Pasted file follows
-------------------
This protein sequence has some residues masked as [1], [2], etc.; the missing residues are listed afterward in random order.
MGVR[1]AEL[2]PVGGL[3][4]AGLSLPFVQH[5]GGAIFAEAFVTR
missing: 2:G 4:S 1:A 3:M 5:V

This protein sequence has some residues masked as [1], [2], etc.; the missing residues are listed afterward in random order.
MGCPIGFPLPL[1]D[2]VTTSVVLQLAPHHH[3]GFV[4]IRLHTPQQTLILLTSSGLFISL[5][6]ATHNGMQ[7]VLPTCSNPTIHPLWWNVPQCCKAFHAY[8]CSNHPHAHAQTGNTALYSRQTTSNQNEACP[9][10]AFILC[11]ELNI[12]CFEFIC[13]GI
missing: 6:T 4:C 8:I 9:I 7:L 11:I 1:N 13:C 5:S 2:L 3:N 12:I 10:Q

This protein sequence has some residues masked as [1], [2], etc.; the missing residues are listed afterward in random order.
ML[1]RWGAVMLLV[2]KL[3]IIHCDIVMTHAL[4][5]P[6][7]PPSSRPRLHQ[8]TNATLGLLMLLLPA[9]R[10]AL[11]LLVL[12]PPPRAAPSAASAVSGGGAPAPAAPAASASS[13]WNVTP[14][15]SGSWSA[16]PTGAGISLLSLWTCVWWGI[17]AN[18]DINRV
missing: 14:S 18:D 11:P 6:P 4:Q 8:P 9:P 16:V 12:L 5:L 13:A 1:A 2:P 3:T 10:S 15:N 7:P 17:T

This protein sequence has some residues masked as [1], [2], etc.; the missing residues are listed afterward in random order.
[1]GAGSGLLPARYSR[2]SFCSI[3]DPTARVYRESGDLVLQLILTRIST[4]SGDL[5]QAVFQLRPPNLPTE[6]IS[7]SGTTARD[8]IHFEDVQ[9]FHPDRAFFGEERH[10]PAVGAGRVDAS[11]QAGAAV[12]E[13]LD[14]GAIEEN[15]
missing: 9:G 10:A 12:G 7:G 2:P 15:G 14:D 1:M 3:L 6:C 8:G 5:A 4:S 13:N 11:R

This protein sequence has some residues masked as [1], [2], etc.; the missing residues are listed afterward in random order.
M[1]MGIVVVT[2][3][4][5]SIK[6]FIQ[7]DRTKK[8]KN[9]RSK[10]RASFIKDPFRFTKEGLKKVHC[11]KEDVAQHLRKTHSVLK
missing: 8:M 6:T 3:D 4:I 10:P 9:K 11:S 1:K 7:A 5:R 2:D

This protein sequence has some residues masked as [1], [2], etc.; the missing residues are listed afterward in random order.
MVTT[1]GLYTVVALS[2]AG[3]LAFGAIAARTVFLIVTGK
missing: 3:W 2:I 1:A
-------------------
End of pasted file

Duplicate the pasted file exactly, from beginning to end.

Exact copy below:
This protein sequence has some residues masked as [1], [2], etc.; the missing residues are listed afterward in random order.
MGVR[1]AEL[2]PVGGL[3][4]AGLSLPFVQH[5]GGAIFAEAFVTR
missing: 2:G 4:S 1:A 3:M 5:V

This protein sequence has some residues masked as [1], [2], etc.; the missing residues are listed afterward in random order.
MGCPIGFPLPL[1]D[2]VTTSVVLQLAPHHH[3]GFV[4]IRLHTPQQTLILLTSSGLFISL[5][6]ATHNGMQ[7]VLPTCSNPTIHPLWWNVPQCCKAFHAY[8]CSNHPHAHAQTGNTALYSRQTTSNQNEACP[9][10]AFILC[11]ELNI[12]CFEFIC[13]GI
missing: 6:T 4:C 8:I 9:I 7:L 11:I 1:N 13:C 5:S 2:L 3:N 12:I 10:Q

This protein sequence has some residues masked as [1], [2], etc.; the missing residues are listed afterward in random order.
ML[1]RWGAVMLLV[2]KL[3]IIHCDIVMTHAL[4][5]P[6][7]PPSSRPRLHQ[8]TNATLGLLMLLLPA[9]R[10]AL[11]LLVL[12]PPPRAAPSAASAVSGGGAPAPAAPAASASS[13]WNVTP[14][15]SGSWSA[16]PTGAGISLLSLWTCVWWGI[17]AN[18]DINRV
missing: 14:S 18:D 11:P 6:P 4:Q 8:P 9:P 16:V 12:L 5:L 13:A 1:A 2:P 3:T 10:S 15:N 7:P 17:T

This protein sequence has some residues masked as [1], [2], etc.; the missing residues are listed afterward in random order.
[1]GAGSGLLPARYSR[2]SFCSI[3]DPTARVYRESGDLVLQLILTRIST[4]SGDL[5]QAVFQLRPPNLPTE[6]IS[7]SGTTARD[8]IHFEDVQ[9]FHPDRAFFGEERH[10]PAVGAGRVDAS[11]QAGAAV[12]E[13]LD[14]GAIEEN[15]
missing: 9:G 10:A 12:G 7:G 2:P 15:G 14:D 1:M 3:L 6:C 8:G 5:A 4:S 13:N 11:R

This protein sequence has some residues masked as [1], [2], etc.; the missing residues are listed afterward in random order.
M[1]MGIVVVT[2][3][4][5]SIK[6]FIQ[7]DRTKK[8]KN[9]RSK[10]RASFIKDPFRFTKEGLKKVHC[11]KEDVAQHLRKTHSVLK
missing: 8:M 6:T 3:D 4:I 10:P 9:K 11:S 1:K 7:A 5:R 2:D

This protein sequence has some residues masked as [1], [2], etc.; the missing residues are listed afterward in random order.
MVTT[1]GLYTVVALS[2]AG[3]LAFGAIAARTVFLIVTGK
missing: 3:W 2:I 1:A